Progressing Performance-Based Standards

Marcus Coleman, Managing Director of engineering firm, Tiger Spider, reflects on the year that was 2021.

To kick-off the 2021 Brisbane Truck Show, Tiger Spider was presented with a product innovation award from the Heavy Vehicle Industry Association (HVIA) at National Transport Insurance’s swanky new office.

The team was thrilled to get recognition for all their hard work. We launched our Nearmap plugin at the truck show and have since integrated other high resolution map image layers for road agencies. It’s great to know that Spider Path is helping road mangers develop Performance-Based Standards (PBS) networks and make quicker road access decisions. But technology moves fast these days and we’re in the process of a redeveloping our software with a focus on improving the user experience and providing more integration with other services like the National Heavy Vehicle Regulator (NHVR) portal. Over the past 12 months, we’ve been engaging regularly with the NHVR digital products team and providing input into the PBS submission channel and digitalisation of approvals.

In the future we can expect to see dynamic routing of vehicles with networks automatically generated for a specific vehicle based on their size weight and performance characteristics. The Department of State Growth in Tasmania is leading the way, building a system that will hopefully be emulated across the country. Tasmania already has an automated mapping system for special purpose vehicles and is well on the way developing the same for PBS combinations that will include dynamic swept path and bridge assessments.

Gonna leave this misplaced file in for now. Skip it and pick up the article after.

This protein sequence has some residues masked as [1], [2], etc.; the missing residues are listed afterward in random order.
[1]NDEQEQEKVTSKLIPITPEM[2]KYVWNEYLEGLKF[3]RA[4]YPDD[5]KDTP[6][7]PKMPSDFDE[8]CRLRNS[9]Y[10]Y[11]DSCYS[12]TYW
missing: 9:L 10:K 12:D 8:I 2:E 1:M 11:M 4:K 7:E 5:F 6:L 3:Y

While the first half of 2021 was plagued with PBS processing delays, a National PBS Tier 1 Notice was released in October meaning that PBS combinations no longer require permits to operate at Tier 1 masses. It’s a positive step forward but the notice doesn’t bode well for national consistency with an absent Queensland and a very different approach to PBS networks in each state.

In May, Australian Transport Ministers accepted the NHVR proposal to move to a generic PBS tyre promising to remove a longstanding pain point. The current system had to be simplified so that operators didn’t have to deal with the complication and cost of managing PBS Approvals with specific tyres. We’re still waiting on the technical details to be released to understand what the proposed changes will mean for truck and trailer design, but suspect the change could incentivise smaller tyres to lower centre of gravity height as they do in New Zealand.

Another positive is that 700 kilometres of routes have been approved to streamline the PBS access process for A-doubles and other reference combinations in Victoria. The Department of Transport Victoria is promising more quad-axle semi-trailers, B-triple and 113.5-tonne AB-triple reference vehicles along with a notice which will reduce the need for permits and give more certainty for PBS combinations in Victoria.

Unfortunately, sustained resistance from the rail industry and bridge engineers to combinations over 26m and 68.5 tonnes has slowed the rollout of PBS networks. It has become apparent that heavy vehicle access across rail level crossings and bridges are being driven by Australian Standards AS 5100 Bridge Design and AS 7658 Level Crossings – Rail Industry Requirements.